What is the difference between launching a startup and gambling? In both cases you're putting money on the line in the hopes of a big payoff. For both, you need a large appetite for risk. For both, you need the universe to co-operate and give you a little luck.
It's time for another investor update. Although I'm lucky enough to be self-funded for now, it's important to get into the mind-set of regularly reporting on the state of the business. This is "real-time" startup diary, so you get the inside track on what we are up to every week. The weekly updates tend to be very focused, so this will be a monthly update on the overall state of the business.
If you think startup life is hard before you launch your website, you should try living with the consequences afterward. Last week was the first full week of proper sales meetings. As in, persuade someone to let you talk to them for an hour, put on nice clothes (no more startup hoodies!), get your sales deck out, and try to make strangers give you money.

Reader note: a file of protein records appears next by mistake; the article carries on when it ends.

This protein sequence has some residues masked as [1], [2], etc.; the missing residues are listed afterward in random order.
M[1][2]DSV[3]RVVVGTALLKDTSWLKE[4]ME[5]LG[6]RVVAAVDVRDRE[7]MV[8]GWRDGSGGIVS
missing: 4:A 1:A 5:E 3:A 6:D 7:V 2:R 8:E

We are live! We soft-launched voxgig.com on Tuesday this week, and it was wonderfully uneventful.
If you've read my previous entries on software development for startups, you'll know that we practice a very rapid, very iterative approach. We've had a system 'live' for the last three weeks or so, and have been pushing updates to it on an almost daily basis.
We are soft-launching our product next Tuesday, March 13. It's a pretty intense week. You may have the impression from the articles in this diary that I know exactly what I am doing and have everything under control. But there is a difference between theory and practice - and the real world has a way of throwing curve balls at you.
Within weeks of founding a startup, some well-meaning person will advise you to read Sun Tzu's 'The Art of War'. Startups are best seen as military operations, they tell you, and the application of ancient Chinese battlefield tactics are the quickest path to victory (against public companies a thousand times bigger than your little firm).